Apart from Disney's Sebastian and Tamatoa, crabs are not known for their acoustic abilities. The ghost cancer can change that. The crustaceans that live on the beach can produce noisy claws, not only with their claws, but also with their guts, as new research shows Atlantic coastal beaches of the United States could cause noise by rubbing a series of ridges on their claws, much like crickets do , This "stridulation" is often a reaction to threats – either from a predator or other ghost crab. It is believed that the sounds are both a warning (like the rattle of a rattlesnake) and an indicator of the size and strength of a crab. The scientists set up a series of microphones around ghost crab tanks and provoked the animals with sticks, other crabs or spidery remote-controlled toys. A vibration-sensitive laser in combination with X-ray imaging allowed the team to locate a claw-free sound resulting from a small, comb-like structure that the crabs use to grind food in their foregut (the so-called gastric mill). By rubbing the teeth of the comb over another structure called the middle tooth, the animals can produce a sound resembling claw-stridulation (see below). The frequency (about 2 kilohertz) is audible to many of the common enemies of crabs such as birds and raccoons, as well as to other ghost crabs (and humans).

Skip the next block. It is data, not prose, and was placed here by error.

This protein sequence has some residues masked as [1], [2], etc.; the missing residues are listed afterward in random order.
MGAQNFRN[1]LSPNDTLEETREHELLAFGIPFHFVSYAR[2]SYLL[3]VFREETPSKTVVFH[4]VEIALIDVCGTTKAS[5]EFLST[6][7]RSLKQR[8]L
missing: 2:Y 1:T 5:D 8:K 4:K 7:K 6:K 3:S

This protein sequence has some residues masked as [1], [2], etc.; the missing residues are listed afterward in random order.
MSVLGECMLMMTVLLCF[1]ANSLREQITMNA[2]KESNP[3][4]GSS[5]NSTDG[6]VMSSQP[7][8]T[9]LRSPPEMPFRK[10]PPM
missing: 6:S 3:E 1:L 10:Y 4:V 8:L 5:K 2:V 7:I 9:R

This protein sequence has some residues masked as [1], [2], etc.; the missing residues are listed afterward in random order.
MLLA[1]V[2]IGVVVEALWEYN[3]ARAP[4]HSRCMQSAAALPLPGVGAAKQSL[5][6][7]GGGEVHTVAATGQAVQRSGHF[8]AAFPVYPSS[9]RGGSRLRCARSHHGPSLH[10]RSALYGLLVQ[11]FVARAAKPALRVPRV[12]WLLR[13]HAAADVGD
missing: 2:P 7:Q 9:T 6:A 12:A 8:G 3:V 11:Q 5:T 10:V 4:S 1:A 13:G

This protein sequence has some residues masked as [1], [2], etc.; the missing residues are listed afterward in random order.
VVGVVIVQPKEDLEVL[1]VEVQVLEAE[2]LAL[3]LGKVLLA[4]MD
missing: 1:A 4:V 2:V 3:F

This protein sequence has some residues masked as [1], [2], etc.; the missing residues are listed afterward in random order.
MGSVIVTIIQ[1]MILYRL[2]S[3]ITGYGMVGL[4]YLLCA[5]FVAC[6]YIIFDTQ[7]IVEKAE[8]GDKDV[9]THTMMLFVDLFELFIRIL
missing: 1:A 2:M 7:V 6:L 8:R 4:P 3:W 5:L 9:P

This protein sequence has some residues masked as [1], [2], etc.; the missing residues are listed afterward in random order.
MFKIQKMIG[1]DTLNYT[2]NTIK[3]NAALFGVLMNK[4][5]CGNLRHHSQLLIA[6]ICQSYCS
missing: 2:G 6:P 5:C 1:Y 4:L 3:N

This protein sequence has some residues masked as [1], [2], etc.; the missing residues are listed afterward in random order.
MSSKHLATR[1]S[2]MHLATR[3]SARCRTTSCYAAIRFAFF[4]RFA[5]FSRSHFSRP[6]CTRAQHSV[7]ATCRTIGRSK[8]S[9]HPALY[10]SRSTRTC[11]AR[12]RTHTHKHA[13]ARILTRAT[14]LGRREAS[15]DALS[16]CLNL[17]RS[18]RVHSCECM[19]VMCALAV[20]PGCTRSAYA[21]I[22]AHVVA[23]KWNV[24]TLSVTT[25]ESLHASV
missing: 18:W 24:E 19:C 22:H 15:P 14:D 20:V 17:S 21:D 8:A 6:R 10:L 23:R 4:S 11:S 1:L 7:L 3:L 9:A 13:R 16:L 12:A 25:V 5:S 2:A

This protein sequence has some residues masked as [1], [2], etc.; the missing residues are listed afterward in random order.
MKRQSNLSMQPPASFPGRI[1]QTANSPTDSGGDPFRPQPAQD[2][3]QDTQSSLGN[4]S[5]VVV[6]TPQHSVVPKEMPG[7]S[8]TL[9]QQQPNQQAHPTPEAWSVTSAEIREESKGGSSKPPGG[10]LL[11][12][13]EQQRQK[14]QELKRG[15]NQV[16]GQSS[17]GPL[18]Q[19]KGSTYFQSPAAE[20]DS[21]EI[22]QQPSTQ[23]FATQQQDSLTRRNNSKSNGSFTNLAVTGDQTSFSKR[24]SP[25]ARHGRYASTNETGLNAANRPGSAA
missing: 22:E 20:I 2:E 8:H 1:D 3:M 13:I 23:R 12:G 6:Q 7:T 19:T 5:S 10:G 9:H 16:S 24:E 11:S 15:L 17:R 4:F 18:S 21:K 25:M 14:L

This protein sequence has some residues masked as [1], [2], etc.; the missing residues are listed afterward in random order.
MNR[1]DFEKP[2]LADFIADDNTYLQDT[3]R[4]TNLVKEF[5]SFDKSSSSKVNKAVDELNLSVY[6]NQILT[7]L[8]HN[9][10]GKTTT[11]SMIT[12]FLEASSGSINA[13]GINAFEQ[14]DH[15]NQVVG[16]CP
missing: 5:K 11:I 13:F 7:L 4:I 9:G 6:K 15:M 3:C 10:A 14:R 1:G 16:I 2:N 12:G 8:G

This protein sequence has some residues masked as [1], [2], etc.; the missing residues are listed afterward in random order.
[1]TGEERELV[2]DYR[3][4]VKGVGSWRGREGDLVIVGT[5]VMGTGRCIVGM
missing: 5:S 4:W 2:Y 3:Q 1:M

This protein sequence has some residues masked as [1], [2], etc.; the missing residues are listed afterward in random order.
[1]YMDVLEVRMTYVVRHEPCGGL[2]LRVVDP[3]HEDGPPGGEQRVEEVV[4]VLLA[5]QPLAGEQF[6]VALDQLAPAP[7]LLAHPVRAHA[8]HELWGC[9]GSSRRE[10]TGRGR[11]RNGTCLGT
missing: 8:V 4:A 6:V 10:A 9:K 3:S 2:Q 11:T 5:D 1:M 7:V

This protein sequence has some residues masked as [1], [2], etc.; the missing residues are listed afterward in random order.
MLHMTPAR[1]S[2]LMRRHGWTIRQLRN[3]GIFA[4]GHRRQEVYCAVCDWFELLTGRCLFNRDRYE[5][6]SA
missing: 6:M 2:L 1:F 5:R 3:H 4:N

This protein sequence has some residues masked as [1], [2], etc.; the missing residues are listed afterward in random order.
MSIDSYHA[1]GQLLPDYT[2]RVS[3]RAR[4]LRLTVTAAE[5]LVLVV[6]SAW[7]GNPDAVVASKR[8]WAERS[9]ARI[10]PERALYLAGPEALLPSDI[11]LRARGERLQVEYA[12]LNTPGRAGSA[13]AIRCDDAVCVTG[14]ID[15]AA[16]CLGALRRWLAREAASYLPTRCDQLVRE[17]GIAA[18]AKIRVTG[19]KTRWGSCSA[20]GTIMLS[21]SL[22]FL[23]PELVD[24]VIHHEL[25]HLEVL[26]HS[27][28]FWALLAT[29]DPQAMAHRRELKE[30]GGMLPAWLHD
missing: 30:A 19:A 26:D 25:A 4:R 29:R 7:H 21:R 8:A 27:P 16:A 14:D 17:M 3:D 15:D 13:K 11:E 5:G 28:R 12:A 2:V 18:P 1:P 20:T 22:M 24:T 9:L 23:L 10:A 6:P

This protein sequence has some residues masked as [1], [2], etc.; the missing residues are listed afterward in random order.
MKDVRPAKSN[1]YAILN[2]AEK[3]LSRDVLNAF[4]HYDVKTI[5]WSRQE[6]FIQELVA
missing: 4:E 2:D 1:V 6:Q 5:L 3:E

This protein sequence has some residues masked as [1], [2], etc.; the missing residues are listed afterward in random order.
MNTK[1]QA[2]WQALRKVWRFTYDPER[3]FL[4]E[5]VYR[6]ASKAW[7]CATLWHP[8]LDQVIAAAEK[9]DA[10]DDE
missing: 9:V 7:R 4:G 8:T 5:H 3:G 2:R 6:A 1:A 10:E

Using the Stomach Mill to communicate frees the claws of the ghost crabs. Fighting and Defense even allow the animals to communicate during the fighting and allow them to spread their size to intimidate rivals. The researchers predict that the crabs may need their claws to make sounds when the threat is farther away. Then switch to the gastrointestinal system when the danger comes.